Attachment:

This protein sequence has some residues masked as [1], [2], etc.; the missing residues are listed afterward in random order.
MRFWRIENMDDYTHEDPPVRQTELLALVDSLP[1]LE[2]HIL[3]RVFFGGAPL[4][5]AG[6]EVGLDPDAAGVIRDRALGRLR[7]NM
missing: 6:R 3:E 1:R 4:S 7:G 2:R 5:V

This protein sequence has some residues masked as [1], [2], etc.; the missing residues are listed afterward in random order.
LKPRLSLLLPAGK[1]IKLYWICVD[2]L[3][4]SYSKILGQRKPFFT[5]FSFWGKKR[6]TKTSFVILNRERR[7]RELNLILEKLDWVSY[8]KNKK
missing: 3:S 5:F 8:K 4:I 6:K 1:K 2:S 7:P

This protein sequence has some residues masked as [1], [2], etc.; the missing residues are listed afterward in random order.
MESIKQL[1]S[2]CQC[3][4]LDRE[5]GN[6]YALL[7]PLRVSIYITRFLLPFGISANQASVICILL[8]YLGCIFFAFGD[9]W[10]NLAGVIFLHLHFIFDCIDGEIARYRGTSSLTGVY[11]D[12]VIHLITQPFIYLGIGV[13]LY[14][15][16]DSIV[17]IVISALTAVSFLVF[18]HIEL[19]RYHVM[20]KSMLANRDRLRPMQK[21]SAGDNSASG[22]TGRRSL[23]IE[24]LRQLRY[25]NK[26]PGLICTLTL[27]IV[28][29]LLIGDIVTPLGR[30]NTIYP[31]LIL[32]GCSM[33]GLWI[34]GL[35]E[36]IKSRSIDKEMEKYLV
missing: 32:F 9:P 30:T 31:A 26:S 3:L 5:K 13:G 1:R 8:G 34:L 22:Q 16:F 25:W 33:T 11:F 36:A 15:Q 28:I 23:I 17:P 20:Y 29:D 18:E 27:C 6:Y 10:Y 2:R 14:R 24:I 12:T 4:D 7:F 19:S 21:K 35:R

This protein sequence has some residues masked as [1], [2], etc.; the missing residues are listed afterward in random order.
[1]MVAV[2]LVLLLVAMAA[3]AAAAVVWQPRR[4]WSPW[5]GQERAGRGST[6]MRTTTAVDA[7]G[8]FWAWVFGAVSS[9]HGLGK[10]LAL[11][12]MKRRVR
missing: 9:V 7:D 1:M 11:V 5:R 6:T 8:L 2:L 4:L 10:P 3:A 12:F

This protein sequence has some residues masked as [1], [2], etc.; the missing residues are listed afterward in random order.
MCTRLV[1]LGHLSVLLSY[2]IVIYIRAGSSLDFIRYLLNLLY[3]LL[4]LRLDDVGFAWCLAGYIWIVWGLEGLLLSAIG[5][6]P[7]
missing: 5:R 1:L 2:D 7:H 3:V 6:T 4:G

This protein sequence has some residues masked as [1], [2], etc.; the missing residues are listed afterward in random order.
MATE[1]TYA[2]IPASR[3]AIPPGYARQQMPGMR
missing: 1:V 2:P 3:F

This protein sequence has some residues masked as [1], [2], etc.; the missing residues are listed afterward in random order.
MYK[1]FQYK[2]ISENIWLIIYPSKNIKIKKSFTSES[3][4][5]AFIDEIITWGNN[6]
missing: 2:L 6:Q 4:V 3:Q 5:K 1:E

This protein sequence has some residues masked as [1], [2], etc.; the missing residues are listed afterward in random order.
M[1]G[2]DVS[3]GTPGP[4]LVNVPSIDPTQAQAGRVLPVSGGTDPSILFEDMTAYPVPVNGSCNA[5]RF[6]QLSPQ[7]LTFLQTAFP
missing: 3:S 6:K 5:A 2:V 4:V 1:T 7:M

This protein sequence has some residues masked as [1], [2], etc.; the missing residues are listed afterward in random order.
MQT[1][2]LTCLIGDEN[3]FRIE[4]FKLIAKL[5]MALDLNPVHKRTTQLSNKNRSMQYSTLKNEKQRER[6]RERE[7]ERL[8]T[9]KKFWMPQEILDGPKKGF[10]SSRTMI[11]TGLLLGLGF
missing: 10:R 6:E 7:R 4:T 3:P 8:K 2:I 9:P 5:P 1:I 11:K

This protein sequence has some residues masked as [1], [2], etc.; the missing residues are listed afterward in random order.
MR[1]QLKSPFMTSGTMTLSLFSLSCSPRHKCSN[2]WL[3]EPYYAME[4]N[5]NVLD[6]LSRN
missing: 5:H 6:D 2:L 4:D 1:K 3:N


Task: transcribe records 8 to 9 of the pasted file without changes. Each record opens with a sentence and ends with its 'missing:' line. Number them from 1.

This protein sequence has some residues masked as [1], [2], etc.; the missing residues are listed afterward in random order.
M[1]G[2]DVS[3]GTPGP[4]LVNVPSIDPTQAQAGRVLPVSGGTDPSILFEDMTAYPVPVNGSCNA[5]RF[6]QLSPQ[7]LTFLQTAFP
missing: 3:S 6:K 5:A 2:V 4:V 1:T 7:M

This protein sequence has some residues masked as [1], [2], etc.; the missing residues are listed afterward in random order.
MQT[1][2]LTCLIGDEN[3]FRIE[4]FKLIAKL[5]MALDLNPVHKRTTQLSNKNRSMQYSTLKNEKQRER[6]RERE[7]ERL[8]T[9]KKFWMPQEILDGPKKGF[10]SSRTMI[11]TGLLLGLGF
missing: 10:R 6:E 7:R 4:T 3:P 8:K 2:I 9:P 5:P 1:I 11:K